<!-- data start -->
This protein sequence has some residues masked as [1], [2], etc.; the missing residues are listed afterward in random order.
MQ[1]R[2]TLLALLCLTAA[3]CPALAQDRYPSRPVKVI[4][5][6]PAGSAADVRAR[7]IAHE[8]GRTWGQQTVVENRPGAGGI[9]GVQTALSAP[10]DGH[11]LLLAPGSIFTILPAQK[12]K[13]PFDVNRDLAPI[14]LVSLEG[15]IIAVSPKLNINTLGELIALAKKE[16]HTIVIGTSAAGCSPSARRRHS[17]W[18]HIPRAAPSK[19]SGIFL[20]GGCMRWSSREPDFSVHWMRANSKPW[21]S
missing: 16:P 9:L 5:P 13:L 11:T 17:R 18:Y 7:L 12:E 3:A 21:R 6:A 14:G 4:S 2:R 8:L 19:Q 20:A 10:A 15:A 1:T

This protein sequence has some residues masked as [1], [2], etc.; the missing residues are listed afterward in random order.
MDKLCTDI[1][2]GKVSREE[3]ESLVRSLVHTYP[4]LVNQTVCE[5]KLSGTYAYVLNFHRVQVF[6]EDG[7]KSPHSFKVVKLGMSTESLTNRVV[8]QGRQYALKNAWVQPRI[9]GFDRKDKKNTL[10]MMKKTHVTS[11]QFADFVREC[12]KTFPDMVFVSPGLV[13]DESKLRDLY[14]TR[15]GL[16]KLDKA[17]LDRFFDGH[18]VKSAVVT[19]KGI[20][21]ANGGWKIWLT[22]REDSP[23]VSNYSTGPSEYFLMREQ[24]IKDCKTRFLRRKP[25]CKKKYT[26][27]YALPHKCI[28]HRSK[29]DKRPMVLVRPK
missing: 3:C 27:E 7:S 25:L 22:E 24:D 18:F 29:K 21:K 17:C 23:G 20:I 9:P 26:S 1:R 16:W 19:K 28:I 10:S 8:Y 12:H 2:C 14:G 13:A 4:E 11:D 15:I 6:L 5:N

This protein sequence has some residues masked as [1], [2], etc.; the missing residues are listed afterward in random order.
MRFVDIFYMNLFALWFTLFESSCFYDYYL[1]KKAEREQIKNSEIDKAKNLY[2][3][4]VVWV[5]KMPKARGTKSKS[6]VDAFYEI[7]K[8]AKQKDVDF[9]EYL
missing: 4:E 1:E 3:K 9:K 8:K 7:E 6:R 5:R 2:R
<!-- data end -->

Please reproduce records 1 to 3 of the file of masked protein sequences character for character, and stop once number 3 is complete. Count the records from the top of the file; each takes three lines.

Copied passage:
This protein sequence has some residues masked as [1], [2], etc.; the missing residues are listed afterward in random order.
MQ[1]R[2]TLLALLCLTAA[3]CPALAQDRYPSRPVKVI[4][5][6]PAGSAADVRAR[7]IAHE[8]GRTWGQQTVVENRPGAGGI[9]GVQTALSAP[10]DGH[11]LLLAPGSIFTILPAQK[12]K[13]PFDVNRDLAPI[14]LVSLEG[15]IIAVSPKLNINTLGELIALAKKE[16]HTIVIGTSAAGCSPSARRRHS[17]W[18]HIPRAAPSK[19]SGIFL[20]GGCMRWSSREPDFSVHWMRANSKPW[21]S
missing: 16:P 9:L 5:P 13:L 11:T 17:R 18:Y 7:L 12:E 3:A 21:R 6:A 14:G 4:S 2:R 8:L 19:Q 20:A 10:A 15:A 1:T

This protein sequence has some residues masked as [1], [2], etc.; the missing residues are listed afterward in random order.
MDKLCTDI[1][2]GKVSREE[3]ESLVRSLVHTYP[4]LVNQTVCE[5]KLSGTYAYVLNFHRVQVF[6]EDG[7]KSPHSFKVVKLGMSTESLTNRVV[8]QGRQYALKNAWVQPRI[9]GFDRKDKKNTL[10]MMKKTHVTS[11]QFADFVREC[12]KTFPDMVFVSPGLV[13]DESKLRDLY[14]TR[15]GL[16]KLDKA[17]LDRFFDGH[18]VKSAVVT[19]KGI[20][21]ANGGWKIWLT[22]REDSP[23]VSNYSTGPSEYFLMREQ[24]IKDCKTRFLRRKP[25]CKKKYT[26][27]YALPHKCI[28]HRSK[29]DKRPMVLVRPK
missing: 3:C 27:E 7:S 25:L 22:E 24:D 18:F 29:K 21:K 17:C 23:G 20:I 9:P 26:S 1:R 16:W 19:K 28:I 10:S 8:Y 12:H 2:C 14:G 13:A 4:E 11:D 15:I 6:L 5:N

This protein sequence has some residues masked as [1], [2], etc.; the missing residues are listed afterward in random order.
MRFVDIFYMNLFALWFTLFESSCFYDYYL[1]KKAEREQIKNSEIDKAKNLY[2][3][4]VVWV[5]KMPKARGTKSKS[6]VDAFYEI[7]K[8]AKQKDVDF[9]EYL
missing: 4:E 1:E 3:K 9:K 8:K 7:E 6:R 5:R 2:R